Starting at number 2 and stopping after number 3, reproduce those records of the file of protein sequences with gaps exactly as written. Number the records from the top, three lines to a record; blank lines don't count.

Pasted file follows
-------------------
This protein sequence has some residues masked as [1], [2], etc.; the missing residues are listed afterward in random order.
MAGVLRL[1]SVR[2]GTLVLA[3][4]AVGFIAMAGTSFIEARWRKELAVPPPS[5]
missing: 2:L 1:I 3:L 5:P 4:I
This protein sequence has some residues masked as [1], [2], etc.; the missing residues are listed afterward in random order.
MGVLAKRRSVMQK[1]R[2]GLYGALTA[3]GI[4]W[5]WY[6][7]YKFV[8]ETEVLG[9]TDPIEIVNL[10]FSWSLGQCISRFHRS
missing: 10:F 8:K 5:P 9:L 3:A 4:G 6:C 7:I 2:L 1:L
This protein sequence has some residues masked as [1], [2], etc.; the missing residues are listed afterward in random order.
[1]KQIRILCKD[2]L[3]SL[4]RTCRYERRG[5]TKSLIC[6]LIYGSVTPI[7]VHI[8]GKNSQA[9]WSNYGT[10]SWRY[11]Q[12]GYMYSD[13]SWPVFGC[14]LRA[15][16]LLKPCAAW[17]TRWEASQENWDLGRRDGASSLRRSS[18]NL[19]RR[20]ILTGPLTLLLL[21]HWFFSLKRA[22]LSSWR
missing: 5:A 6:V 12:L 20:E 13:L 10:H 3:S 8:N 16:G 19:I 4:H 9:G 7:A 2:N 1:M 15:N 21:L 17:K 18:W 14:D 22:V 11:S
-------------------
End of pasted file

This protein sequence has some residues masked as [1], [2], etc.; the missing residues are listed afterward in random order.
MGVLAKRRSVMQK[1]R[2]GLYGALTA[3]GI[4]W[5]WY[6][7]YKFV[8]ETEVLG[9]TDPIEIVNL[10]FSWSLGQCISRFHRS
missing: 10:F 8:K 5:P 9:L 3:A 4:G 6:C 7:I 2:L 1:L
This protein sequence has some residues masked as [1], [2], etc.; the missing residues are listed afterward in random order.
[1]KQIRILCKD[2]L[3]SL[4]RTCRYERRG[5]TKSLIC[6]LIYGSVTPI[7]VHI[8]GKNSQA[9]WSNYGT[10]SWRY[11]Q[12]GYMYSD[13]SWPVFGC[14]LRA[15][16]LLKPCAAW[17]TRWEASQENWDLGRRDGASSLRRSS[18]NL[19]RR[20]ILTGPLTLLLL[21]HWFFSLKRA[22]LSSWR
missing: 5:A 6:V 12:L 20:E 13:L 10:H 3:S 8:N 16:G 19:I 4:H 9:G 7:A 2:N 1:M 15:N 21:L 17:K 18:W 14:D 22:V 11:S